Information about driving careers with Schneider can be found at

Reich said Schneider offers one of the broadest portfolios in the industry, noting that Schneider’s solutions include regional and long-haul truckload, expedited, dedicated, bulk, intermodal, brokerage, warehousing, supply chain management and port logistics.

For more information about Schneider, visit or follow the company socially on LinkedIn and Twitter: @WeAreSchneider.  8

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Used truck group presents lifetime achievement award to Charles Cathey



UTA Board Member Doug Shields presents UTA's Marvin F. Gordon Lifetime Achievement Award to Charles Cathey at the association’s annual convention last month. (Courtesy: USED TRUCK ASSOCIATION)

STOCKBRIDGE, Ga. — The Used Truck Association has awarded its Marvin F. Gordon Lifetime Achievement Award to Charles Cathey for a career that has spanned more than 48 years.

Just recently retired, Cathey remains an active and vital part of the UTA membership, and he continues to support and mentor the group’s younger members.

He received this honor at the association’s annual convention held November 6-9 in Indian Wells, California.

Starting his career in 1971 when he joined Nalley Motor Trucks of Atlanta, Cathey admits he had a lot to learn.

“I had never driven a truck larger than a half-ton pickup,” he recalled. It was in this early position that Charles first developed his career-long habit of “basically working all the time.” He sold his first truck, a 1970 Chevrolet C65 for $6,900, including tax. “Today a new engine costs more than that,” he said.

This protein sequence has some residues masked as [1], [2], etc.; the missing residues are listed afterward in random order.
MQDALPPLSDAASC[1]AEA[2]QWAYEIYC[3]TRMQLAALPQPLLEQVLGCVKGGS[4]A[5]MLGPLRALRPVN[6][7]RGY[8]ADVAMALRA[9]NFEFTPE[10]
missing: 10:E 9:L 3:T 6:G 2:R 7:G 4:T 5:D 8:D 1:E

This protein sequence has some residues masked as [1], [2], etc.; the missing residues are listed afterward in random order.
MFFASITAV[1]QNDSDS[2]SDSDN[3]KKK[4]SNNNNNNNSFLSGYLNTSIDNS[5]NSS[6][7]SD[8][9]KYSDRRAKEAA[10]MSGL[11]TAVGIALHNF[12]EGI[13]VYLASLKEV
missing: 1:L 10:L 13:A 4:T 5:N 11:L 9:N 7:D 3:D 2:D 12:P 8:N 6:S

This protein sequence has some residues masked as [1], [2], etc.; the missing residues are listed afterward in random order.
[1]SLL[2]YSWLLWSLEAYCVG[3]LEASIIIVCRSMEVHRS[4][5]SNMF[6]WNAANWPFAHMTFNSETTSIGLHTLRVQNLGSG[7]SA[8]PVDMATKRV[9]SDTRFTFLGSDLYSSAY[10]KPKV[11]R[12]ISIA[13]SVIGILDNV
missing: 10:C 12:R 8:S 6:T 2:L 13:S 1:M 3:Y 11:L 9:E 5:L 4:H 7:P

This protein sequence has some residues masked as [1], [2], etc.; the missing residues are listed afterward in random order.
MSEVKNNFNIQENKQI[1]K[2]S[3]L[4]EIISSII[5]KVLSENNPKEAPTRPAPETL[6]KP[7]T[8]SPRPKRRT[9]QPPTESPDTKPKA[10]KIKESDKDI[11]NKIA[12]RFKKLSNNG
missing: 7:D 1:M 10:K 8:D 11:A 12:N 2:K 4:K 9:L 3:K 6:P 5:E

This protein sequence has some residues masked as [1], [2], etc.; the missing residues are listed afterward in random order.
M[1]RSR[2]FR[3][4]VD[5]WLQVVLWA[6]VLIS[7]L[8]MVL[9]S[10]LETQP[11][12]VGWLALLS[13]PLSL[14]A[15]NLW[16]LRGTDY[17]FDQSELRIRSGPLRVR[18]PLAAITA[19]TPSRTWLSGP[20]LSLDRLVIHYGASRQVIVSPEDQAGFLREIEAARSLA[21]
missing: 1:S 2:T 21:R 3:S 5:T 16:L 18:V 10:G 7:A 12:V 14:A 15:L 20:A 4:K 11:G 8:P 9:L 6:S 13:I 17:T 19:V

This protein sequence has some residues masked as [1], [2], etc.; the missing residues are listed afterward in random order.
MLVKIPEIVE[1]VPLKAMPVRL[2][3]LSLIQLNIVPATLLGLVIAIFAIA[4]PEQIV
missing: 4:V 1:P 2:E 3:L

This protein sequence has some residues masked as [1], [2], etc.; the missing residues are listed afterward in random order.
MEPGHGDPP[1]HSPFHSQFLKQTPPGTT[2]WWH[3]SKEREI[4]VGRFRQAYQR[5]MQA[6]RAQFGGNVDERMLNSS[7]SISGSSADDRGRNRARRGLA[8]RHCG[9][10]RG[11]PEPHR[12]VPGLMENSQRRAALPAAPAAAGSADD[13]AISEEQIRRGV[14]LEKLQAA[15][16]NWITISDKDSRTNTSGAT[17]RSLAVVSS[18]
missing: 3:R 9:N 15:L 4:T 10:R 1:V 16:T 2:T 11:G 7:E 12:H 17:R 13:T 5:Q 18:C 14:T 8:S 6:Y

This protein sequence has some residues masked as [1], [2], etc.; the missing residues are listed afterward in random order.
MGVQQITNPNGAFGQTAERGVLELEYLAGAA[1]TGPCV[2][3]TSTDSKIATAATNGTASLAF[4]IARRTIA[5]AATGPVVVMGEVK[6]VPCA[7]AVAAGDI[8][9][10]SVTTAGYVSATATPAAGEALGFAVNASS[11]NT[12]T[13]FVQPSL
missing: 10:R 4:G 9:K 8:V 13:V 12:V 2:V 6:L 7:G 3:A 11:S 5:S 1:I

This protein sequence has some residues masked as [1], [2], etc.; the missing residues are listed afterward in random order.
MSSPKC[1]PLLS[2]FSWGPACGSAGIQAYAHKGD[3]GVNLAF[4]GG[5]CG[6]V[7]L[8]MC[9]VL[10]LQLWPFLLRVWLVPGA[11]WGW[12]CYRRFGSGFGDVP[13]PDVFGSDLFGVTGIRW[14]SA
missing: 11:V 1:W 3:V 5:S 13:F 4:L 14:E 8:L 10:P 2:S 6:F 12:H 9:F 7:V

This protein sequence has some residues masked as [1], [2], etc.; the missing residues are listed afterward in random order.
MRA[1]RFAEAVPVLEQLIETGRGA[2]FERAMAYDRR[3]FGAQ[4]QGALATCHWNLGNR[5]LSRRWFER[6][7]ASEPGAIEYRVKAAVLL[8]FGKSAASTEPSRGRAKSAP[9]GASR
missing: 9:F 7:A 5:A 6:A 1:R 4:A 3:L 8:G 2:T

Over the course of his long career, Cathey also worked for Vanguard Truck Center of Atlanta and sold Mercedes-Benz cars for a time.

In the early 1990s, he switched from truck sales to truck leasing, spending 11 years with Lease-Plan before he joined Black Book for the last 14 years of his career.

With such a long and varied working career, Cathey admits he’s had a lot of fun and many interesting experiences.

Among the most exciting of these was the time he spent working with Universal Studios on the production of their 1976 hit movie “Smokey and the Bandit.” His job was to round up most of the trucks used in the movie.

“Hanging out with Burt Reynolds, Sally Field, Jerry Reed, Jackie Gleason and Dom DeLuise was more than a blast,” Cathey said. He also worked with NASCAR and the PGA Tour to provide the trucks they needed for transporting equipment to their various tour locations and races.

These opportunities left him with several years of “pit passes” for the Daytona races and the chance to play one of the first rounds of golf at TPC Sawgrass.

Cathey has served on the UTA board of directors, and he continues to be active in the organization, serving as a mentor and role model for a younger generation of truck professionals. He looks forward to spending his retirement years devoted to his family and the association he helped to build.

The UTA’s Marvin F. Gordon Lifetime Achievement Award, presented annually since 1999, recognizes individuals who have made numerous and significant contributions to the used truck industry. Marvin F. Gordon originally conceived the idea for an organization designed solely to benefit and promote the used truck industry.

The Used Truck Association is the largest association of used truck professionals and associated businesses committed to strengthening the used truck industry. For more information visit